University of Illinois at Chicago researchers were among the first to test memory and emotion in children with attention deficit hyperactivity disorder (ADHD) or bipolar disorder.
Both bipolar disorder and ADHD cause children to have attention problems, become easily irritable, and act impulsively.
Researchers used brain scans from magnetic resonance images (MRI) to analyze brain activity and determine if children having either disorder showed additional similar symptoms.
Children were asked to recall images of faces showing a variety of emotions while the scans took place.
The study involved 56 children between the ages of 10 and 18. There were 19 healthy children, 23 with bipolar disorder, and 14 with ADHD. They were asked to recall facial expressions and attempt to recall images they have seen in a previous trial.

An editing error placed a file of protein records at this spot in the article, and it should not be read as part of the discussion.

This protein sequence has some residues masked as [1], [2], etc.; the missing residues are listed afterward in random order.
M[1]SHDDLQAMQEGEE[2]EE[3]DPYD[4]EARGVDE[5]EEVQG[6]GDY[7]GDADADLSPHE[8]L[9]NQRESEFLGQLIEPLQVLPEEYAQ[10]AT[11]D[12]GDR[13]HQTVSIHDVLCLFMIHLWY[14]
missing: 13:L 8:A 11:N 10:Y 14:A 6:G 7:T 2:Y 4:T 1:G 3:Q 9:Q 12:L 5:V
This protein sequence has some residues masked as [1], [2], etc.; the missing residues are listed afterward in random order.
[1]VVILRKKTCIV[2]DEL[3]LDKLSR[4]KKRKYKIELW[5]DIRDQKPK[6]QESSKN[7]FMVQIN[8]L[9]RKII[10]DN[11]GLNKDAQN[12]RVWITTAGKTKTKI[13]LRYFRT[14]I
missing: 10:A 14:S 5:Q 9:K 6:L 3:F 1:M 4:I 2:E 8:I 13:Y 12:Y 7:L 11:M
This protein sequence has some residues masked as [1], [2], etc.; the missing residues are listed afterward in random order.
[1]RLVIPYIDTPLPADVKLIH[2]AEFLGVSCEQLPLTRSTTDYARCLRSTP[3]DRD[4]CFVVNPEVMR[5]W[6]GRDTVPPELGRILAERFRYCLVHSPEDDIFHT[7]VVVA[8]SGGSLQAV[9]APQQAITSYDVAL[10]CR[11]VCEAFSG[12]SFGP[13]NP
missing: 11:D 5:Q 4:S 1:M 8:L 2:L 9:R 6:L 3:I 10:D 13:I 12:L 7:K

Researchers explain this test as a functional, yet simple test to understand brain functions, specifically memory, when presented with certain emotion.
While analyzing results, researchers noticed children with both disorders showed prefrontal cortex dysfunction when compared to a healthy child, but children with ADHD showed significantly greater dysfunction. This region of the brain processes memories, behaviors, and the ability to pay attention.
Researchers did note children with bipolar disorder have a more difficult time processing emotion than children with ADHD.
Since the two conditions are very similar in terms of behavior, physicians often find it relatively difficult to properly diagnose the condition, which may lead to improperly medicating a child. Giving a child with bipolar disorder a stimulant will increase the severity of the illness, and improperly medicating a child with ADHD will fail to improve the condition as well.
Researchers are working to further differentiate the two illnesses, allowing for targeted treatment in children with bipolar disorder or ADHD.